Author Topic: Fluctuating Idle Fix  (Read 3549 times)

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Fluctuating Idle Fix
« on: February 18, 2011, 05:16:52 PM »

The F300 Daihatsu Feroza had an unstable idle when purchased - it would change RPM about every two seconds by about 150/200 RPM. The previous owners advice was \"they all do it\". Don\'t know if its true but.......

Turned out to be the throttle idle switch was not closing leading to the engine running on the exhaust oxygen sensor - causing the hunting.

Tried to adjust the standard switch, but its an incredibly poor ( read sub-standard ) design - very thin switch contacts that age and bend out of adjustment. Be carefull if you try this - if you get the contacts vs position wrong the engine cuts out ( thinks its in over-run ) and this is \"distressing\" when driving......... I gave up trying to fix the old one and I have reasonable engineering facilities - so its not recomended for the inexperienced.

Much to my pleasure a standard BOSCH unit bolts directly on, and its a much better unit as it contains a micro switch thats much more accurate and reliable, will last forever.

The oxygen sensor also was at near the end of its life - once again replaced with a new standard BOSCH unit. The net effect was a noticible improvement in economy, and of course a stable idle. Runs a Lambda of 1 virtually all the time ( so the EFI systms not bad for its day )

Remember an oxygen sensor \"breathes\" via the connection wire sheath so don\'t crimp the sheath or use silicone etc else it won\'t work properly. Was able to reuse the old connector as the standard universal fit one was different.

The Bosch oxygen sensor for a F300/310 ( HD-E ) is a 0 258 002 031. Because the old one\'s in the exhaust they can be hard to get out, so use a tight fitting ring spanner and watch your knuckles. The new sensor has anti-sieze pre applied so no extra is needed.

The Throttle Position Sensor ( TPS ) was made in many variants, for different countries so a number is useless for most people. However all the variants look the same, are mechanically and electrically similar to the original and plug straight in.
They were fitted to older cars with BOSCH L or LE EFI systems so don\'t waste you time on new models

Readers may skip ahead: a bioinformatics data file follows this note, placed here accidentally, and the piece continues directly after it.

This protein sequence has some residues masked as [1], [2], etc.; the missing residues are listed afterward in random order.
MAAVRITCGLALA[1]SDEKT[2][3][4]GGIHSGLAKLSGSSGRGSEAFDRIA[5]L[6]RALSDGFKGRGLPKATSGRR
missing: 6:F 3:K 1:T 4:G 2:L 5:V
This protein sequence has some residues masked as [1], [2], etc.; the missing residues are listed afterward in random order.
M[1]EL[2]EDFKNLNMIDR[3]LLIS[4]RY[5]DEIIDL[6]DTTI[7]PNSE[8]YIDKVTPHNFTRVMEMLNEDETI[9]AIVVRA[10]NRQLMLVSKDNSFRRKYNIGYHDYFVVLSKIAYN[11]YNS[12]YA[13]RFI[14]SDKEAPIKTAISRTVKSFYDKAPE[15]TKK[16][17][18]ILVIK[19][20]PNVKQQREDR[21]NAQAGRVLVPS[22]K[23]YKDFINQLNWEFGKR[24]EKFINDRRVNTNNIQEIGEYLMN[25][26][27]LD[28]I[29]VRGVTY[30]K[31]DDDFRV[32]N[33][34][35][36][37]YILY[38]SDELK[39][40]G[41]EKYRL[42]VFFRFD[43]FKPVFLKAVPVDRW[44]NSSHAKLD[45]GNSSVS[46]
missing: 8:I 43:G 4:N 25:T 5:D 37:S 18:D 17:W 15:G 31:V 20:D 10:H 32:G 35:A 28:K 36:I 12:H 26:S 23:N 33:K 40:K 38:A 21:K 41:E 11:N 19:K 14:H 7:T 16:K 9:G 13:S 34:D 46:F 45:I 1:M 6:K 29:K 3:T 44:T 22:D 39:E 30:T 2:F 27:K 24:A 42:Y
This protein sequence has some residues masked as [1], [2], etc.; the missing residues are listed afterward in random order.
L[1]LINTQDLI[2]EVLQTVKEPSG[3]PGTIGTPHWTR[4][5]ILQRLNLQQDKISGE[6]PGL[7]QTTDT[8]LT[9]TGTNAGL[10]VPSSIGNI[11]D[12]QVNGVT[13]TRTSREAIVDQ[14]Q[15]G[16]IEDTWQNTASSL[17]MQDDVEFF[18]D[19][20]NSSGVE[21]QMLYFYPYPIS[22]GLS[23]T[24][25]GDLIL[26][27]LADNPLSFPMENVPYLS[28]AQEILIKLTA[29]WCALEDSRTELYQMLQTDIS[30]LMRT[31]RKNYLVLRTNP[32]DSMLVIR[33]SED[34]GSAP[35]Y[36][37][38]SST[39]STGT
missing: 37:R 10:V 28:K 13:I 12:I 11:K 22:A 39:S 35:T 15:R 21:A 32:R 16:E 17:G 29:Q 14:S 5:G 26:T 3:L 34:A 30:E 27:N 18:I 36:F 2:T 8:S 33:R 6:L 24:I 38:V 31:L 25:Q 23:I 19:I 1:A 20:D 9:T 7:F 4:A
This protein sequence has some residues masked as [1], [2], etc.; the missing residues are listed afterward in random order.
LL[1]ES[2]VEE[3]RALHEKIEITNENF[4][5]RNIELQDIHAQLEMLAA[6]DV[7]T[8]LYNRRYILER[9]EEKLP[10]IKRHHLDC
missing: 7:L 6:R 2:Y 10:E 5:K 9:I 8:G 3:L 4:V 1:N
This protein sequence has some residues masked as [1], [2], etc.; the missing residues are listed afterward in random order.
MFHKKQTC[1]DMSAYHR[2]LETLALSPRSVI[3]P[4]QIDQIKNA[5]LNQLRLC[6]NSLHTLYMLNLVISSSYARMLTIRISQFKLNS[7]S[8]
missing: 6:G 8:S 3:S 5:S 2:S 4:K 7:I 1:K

Likely candidates are Volvo\'s Alfa\'s BMW\'s, Fords, some GM etc. just check the shaft bush fits on.

It has two switches inside, one for idle and the other for full load. When you replace the TPS it is necessary to ensure the idle switch just closes when the throttle is fully closed. The TPS has slotted holes to allow for this adjustment. A multimeter is required to check the switch closes - take the time to get it right.





Testing procedure is on page EF-61 of the F300 manuals and the only tools required are a screwdriver and multimeter. The TPS wiring loom and plug have a small metal retainer which must be gently levered off before the plug comes away - don\'t force it.

I think I have this problem, what are the part numbers?

TPS has 2 BOSCH part numbers on it.

B 280 120 507
D 280 120 316 ( 6 might be an 8 - it difficult to read.... )

Before you dive in you can do a simple test to prove where the problem is.

Test A:

Use a multimeter to check for a closed circuit between the centre and bottom terminals of the TPS when the throttle is closed. Any rotation of the throttle should break this circuit.


Test B:

Warm up the beast and turn off.
Disconect the TPS plug.
Start the beast and let idle.
Connect the centre and bottom terminals of the TPS plug with a piece of wire. ( That simulates the TPS idle switch closing )
Wait a few seconds.

If the idle instability goes away - then there\'s you problem

Remember a whole range of cars were fitted with useable variants of the TPS so a second hand unit will save $$$ - just make sure the small plastic shaft adapter that goes between the Diahatsu throttle shaft and the BOSCH TPS is the right shape.

When replacing ANY TPS its necessary to set it up so that it closes at the right time. The mounting lugs are slotted to allow adjustment. The BOSCH unit produces an audible click when it closes so just make sure that when the throttle is fully closed the TPS has just clicked. Try this a few times to get it right then tighten the mounting bolts.


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Re: Fluctuating Idle Fix
« Reply #1 on: August 17, 2015, 10:54:07 PM »
so i tried this and it works.

Quite a few old school bmws from the 80s have the correct sensor.

According to a BMW wrecker i contacted, they can be found on the M20 motor or BMW E30 - 270 E34 and  E28 underneath the throttle body.

They are quite often filled with oil, mine was, however it works

Offline eintier

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Re: Fluctuating Idle Fix
« Reply #2 on: February 08, 2016, 02:21:40 PM »
I'm having some idle issues.   Where do I find the TPS?